The appellation didn't last long, but the ambiguity of a grandmother's position remained strongly imprinted in my teenage mind.
Both mothering and grandmothering are nurturing and encouraging functions. Both are predicated on unconditional love with responsibilities. Both are about giving time, attention, endorsement, and assistance wisely.
Yet there are differences. It's the parents who have the responsibility of raising children: to inculcate values and develop character. Modeling behavior and mindful guidance with principles is primarily their job, not that of the older generation.
Today, parents go to parenting classes to learn to do their job better, because there's a feeling that instinct and good intentions aren't good enough anymore.
Communication between parents and children is so fraught with perils as well as possibilities that the young parents want help in defusing conflict, infusing confidence, and refusing to react emotionally.
How much do we protect without stifling children with no's? How do we train them to make good choices without exposing them to the harmful influences of modern ease of communication, and the concomitant access to seriously dangerous practices?
The wise words of veteran parenting expert mothers and educators are now accessible by teleconference or zoom right at home; a parent doesn't even have to leave the children with babysitters to acquire the tips and tricks of the trade.
The pressures on us, the Jewish generation past the child-raising/stay-at-home stage, are also intensifying as we grow older.
Our own parents are living longer, we have jobs, and our children need more from us in order to manage. We may still be paying for weddings and degrees kollel, still going to PTA and performances, but we want a close relationship with the grandkids too, no matter our financial and time constraints.
How to allocate our limited resources is a decision we are constantly revisiting, as circumstances change every few months.
I know of no grandparenting classes available, but my grandmother-peers are pondering our own changing role. Giving chocolate, bestowing kisses, and praising good behavior like our grandparents did are not enough anymore.
We don't want to just ooh and aah about their artwork, academic achievements, sports accomplishments, and performances. W â€“ we want to be part of the process.
We want to spend time with our grandchildren, to create memories of sharing, positive experiences, and real conversation.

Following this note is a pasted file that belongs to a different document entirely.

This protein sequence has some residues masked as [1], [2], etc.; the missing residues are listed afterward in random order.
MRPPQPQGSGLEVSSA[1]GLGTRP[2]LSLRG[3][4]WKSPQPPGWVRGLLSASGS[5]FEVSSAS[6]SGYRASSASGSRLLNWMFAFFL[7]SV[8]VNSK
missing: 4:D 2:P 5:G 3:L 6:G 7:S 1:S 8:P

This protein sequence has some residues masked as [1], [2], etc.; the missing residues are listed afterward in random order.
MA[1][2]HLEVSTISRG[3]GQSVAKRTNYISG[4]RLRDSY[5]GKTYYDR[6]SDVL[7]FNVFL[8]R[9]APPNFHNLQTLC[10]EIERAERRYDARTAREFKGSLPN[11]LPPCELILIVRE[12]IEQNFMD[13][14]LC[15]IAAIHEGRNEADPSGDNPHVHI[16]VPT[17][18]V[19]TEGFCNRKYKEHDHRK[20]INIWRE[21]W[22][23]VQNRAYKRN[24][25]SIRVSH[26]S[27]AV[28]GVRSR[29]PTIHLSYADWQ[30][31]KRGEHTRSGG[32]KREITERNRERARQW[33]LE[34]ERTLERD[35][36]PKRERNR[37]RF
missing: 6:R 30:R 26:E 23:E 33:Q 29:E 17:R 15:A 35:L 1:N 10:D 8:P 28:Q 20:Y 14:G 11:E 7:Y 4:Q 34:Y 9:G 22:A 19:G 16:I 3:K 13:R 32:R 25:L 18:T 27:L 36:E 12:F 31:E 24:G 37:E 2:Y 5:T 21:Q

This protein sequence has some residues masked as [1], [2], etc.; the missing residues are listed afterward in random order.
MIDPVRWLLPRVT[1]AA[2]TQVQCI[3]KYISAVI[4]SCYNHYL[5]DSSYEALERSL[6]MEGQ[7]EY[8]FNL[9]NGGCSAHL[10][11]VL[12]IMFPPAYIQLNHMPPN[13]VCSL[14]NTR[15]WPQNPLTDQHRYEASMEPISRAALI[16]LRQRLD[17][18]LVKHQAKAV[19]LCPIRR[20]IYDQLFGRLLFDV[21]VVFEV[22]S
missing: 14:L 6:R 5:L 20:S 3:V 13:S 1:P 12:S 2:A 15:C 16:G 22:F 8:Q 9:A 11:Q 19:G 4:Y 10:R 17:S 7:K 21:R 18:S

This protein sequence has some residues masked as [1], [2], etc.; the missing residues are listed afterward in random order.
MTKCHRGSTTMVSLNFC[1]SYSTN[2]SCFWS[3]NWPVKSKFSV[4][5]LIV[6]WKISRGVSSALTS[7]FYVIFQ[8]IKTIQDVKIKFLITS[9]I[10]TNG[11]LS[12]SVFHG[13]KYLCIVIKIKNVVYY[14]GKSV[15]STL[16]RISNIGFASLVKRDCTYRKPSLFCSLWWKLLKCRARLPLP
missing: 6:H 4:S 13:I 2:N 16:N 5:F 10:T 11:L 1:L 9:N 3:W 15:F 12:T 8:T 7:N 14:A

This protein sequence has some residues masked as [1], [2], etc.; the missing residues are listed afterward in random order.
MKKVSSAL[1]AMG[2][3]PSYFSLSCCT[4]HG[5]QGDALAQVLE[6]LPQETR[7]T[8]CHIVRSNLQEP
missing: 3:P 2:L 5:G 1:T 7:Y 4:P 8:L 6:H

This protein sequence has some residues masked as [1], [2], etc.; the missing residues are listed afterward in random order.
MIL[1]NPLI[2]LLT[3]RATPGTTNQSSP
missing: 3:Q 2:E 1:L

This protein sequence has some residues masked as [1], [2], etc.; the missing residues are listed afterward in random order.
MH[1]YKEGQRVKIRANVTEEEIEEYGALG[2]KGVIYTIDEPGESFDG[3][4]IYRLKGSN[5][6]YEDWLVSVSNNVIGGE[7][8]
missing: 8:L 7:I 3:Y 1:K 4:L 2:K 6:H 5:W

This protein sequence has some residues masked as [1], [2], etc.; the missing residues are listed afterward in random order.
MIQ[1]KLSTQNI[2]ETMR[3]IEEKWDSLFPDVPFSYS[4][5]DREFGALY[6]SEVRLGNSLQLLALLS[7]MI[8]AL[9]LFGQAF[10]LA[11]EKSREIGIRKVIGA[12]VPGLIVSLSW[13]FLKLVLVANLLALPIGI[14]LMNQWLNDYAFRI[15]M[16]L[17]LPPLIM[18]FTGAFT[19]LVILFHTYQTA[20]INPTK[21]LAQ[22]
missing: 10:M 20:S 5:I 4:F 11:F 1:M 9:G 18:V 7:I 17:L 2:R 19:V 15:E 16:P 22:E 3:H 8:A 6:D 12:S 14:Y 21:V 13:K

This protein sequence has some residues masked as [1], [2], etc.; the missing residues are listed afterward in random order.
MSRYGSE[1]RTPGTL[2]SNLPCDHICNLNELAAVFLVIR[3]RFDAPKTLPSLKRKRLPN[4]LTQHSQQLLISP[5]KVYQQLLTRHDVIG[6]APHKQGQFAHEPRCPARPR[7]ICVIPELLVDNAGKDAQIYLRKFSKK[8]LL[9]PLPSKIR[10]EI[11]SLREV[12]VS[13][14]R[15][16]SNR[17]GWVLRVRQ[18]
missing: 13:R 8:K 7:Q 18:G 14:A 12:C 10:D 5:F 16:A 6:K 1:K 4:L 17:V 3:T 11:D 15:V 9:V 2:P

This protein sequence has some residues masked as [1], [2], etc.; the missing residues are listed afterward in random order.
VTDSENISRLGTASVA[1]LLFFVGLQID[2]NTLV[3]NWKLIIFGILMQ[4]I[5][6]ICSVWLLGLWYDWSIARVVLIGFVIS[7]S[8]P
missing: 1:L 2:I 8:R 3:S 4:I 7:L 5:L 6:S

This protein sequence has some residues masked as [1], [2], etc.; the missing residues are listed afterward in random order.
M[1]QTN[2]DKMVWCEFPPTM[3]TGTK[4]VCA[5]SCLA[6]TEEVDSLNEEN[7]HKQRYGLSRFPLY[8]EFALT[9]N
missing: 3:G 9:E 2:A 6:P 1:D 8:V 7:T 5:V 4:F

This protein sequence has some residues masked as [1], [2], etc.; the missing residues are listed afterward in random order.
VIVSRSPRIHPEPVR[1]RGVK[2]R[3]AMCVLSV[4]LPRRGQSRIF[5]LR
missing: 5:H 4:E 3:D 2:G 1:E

I know grandfathers who travel a half hour each way once a week to learn Torah with their grandchildren, and a grandmother who comes to play baseball with her grands regularly. We want to be a vital presence in their lives, more than just a source of occasional treats.
We're fortunate that the core Jewish culture is similar to what we grew up with. Many of us have grandchildren attending the same schools and camps that we did. The generation gap seems smaller than it once was.
At the same time, active participation runs the risk of over-involvement. When we spend significant amounts of time together, it's easy to fall into the trap of assuming parental roles. But disciplining is not our job â€“ guiding and setting limits for grandchildren during the time we spend together is. Setting boundaries for ourselves is important too.
Today's cool grandmothers need to be Bubbies with Borders.
We should support the paths that our children have chosen in which to raise their children. But we are not the primary people who bring them up, just as we are not the primary care-givers. Babysitting, helping with holiday preparations, easing financial pressures, and being supportive in the educational realm are positive values, but not obligations.
Many of the older generation feel that our own children don't get the education part of parenting right. We may feel the grandkids are getting too much electronic entertainment, even if it is wholesome and positive.
Or that the parents are not giving the kids enough time and attention at home.
Perhaps the grandkids don't have enough responsibility, and are being spoiled. On the other hand, parents may feel the grandparents are too indulgent in the gift and food departments. They don't want us to give the kids junk food and junk entertainment.
Parenting is the province of parents. The business of Bubbies is indirect, a supporting and reinforcing role. Bubby-ing classes may not yet be available, but we can learn the lessons of the past.
Closeness and care with boundaries is the road to take.
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